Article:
How You Lift Weight is More Important than How Much You Lift




There was a time when the measure of strength and size from muscle training boiled down to one question: “Dude, how much do you bench?”

Thankfully, gym culture is evolving. We’re using our heads – shaved bald or mop-topped or something in between – to build better bodies. Owing to unfolding discoveries in exercise science, and a smarter set of people taking up strength training as a road to better appearance and health, we now know more.

Effective exercise has matured way beyond bench presses, indeed past the entire set of weight-lifting equipment that defined health clubs in the 1980s and 1990s. Strength and muscle gains can come from elastic bands and pulley-cable systems, large stability balls and (smaller) medicine balls, kettle bells and simple floor mats, all of which help the 600-odd muscles in the human body to grow stronger in their infinite planes of motion.

And yet applying muscles to basic weights is still an essential part of muscular development. What’s so interesting, however, is that how you lift and lower weights is so much more important than how much.

The techniques of muscle building with lower weights

We’ll get to the science of how this works in a moment. But to understand how technique can make a difference, try this simple exercise: position yourself on the floor to perform a push-up. Assuming you’ve done push-ups in the past – you could choose a different exercise that you’re more familiar with as well – lower yourself at one-quarter the speed you typically follow in this exercise. If you’re not sure what that is, count by breathing in and out four times while lowering, and again four times while pressing up. Keep doing that until you cannot do one more repetition.

Surprised at how few repetitions you could do? Welcome to the method of “super-slow” training, a technique well documented by Wayne L. Westcott, Ph.D., who is the fitness research director for the YMCA. It’s one of several techniques that achieve greater strength-training results than do traditional methods. Repeat the exercise two or three more times, with minimal rest between sets, and you’ll begin to see how effective this method can be.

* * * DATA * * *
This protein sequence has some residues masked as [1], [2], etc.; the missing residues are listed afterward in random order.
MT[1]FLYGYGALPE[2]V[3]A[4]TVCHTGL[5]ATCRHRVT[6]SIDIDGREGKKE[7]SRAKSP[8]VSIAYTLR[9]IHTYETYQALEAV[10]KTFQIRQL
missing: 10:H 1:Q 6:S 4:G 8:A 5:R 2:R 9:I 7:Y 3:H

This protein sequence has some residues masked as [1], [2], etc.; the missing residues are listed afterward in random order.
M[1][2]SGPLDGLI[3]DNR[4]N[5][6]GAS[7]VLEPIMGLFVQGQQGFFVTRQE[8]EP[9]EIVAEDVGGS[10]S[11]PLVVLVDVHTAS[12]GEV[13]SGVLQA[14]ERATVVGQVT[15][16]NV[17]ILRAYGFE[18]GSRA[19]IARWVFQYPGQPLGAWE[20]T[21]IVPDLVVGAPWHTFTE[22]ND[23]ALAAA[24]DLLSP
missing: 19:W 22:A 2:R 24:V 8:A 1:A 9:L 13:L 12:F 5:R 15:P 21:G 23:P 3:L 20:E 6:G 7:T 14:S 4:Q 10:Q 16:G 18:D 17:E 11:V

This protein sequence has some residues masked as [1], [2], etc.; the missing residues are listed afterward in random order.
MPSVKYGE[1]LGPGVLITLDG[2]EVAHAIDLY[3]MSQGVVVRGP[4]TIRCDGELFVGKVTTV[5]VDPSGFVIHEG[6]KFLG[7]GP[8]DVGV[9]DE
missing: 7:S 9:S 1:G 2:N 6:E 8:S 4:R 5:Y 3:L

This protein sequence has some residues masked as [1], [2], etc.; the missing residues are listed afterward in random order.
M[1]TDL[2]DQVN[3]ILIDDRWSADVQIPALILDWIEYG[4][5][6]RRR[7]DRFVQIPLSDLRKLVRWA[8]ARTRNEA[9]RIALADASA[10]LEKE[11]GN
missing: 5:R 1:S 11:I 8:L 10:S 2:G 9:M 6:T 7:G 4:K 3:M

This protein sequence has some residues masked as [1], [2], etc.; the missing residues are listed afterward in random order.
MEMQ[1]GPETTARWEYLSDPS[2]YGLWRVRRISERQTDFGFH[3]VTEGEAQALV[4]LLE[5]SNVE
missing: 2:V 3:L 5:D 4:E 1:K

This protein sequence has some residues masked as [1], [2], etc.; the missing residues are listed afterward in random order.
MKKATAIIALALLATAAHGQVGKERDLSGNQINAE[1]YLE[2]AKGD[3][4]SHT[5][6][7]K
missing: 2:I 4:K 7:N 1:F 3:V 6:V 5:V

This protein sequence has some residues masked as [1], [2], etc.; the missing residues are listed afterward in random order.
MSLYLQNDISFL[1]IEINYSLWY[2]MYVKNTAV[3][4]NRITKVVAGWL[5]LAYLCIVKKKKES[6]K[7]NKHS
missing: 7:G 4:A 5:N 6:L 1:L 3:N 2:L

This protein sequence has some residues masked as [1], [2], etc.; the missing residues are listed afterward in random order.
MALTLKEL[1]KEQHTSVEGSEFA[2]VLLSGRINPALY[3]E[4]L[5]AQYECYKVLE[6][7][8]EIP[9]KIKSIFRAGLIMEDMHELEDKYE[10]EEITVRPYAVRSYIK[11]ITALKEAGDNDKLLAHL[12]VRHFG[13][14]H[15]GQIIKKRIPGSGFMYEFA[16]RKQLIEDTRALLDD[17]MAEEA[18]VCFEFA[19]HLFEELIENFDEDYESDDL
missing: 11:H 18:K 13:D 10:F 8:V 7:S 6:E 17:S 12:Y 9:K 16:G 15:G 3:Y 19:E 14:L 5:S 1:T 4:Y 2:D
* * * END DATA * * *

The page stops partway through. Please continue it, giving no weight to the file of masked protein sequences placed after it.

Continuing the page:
You can apply this super-slow method to almost every exercise. One of the benefits is even a lighter weight can suddenly become challenging. This is a great discovery if your home or a hotel gym has a limited range of equipment.

How technique intensity training works

Dr. Westcott’s book High-Intensity Strength Training (with Tracy D’Arpino, B.S., LPTA; Healthy Learning Press, 2003) details how technique can have a significant effect on muscle strength and size gains.

Westcott explains that muscles come in two types: fast- and slow-twitch fibers. Typically, fast-twitch fibers are the ones we summon for fast movement, as in a 100-meter dash. Slow-twitch muscles take us through the long slogs, a marathon, for example, or a good heavy weight-lifting exercise with 10 or more repetitions. But a high-intensity exercise such as the super-slow method exhausts the slow-twitch muscle fibers early on; if you push past the first sign of fatigue of the slow-twitch muscle fibers, you force the fast-twitchers to do what they don’t typically do, lift heavy weights at a slow pace. The result for men is increased size and strength; women experience increased strength also but not size (women’s muscles don’t bulk the way men’s do).

Westcott’s book provides several other methods for applying technique to weights to achieve greater strength and size gains:

  • Breakdown training: Work a level of weight that fatigues you by six, eight or ten reps. With no rest, drop the weights by 10 to 20 percent; then perform as many sets of the same exercise as possible. Repeat two or three times, progressing to greater weight levels as you go.
  • Assisted eccentric training: Use a qualified partner or professional to help you lift more than your capacity; then perform the eccentric (gravity-assisted lowering) half of the exercise by yourself. For example, if you can bench-press only 100 pounds yourself, have your partner help you press 120-140 pounds up; then slowly lower it yourself, your partner maintaining his grip on the bar to assist with the next lift. For obvious reasons, you need to observe all safety considerations in this and other exercises.
  • Pre-exhaustion training: Perform two exercises in quick succession using the same muscle group. For example, work a leg press to exhaustion that taxes the quadriceps, followed by a machine leg-extension, which requires the same muscles to work in a different movement (in this case, straight line followed by curvilinear motion). In both cases, work the exercise to complete muscle fatigue.

Engage in any and all of these techniques for five or six consecutive training sessions and you will clearly see, and feel, the results. As for handling the “How much do you bench?” question, the simple answer is this: It’s not how much, it’s how you do it.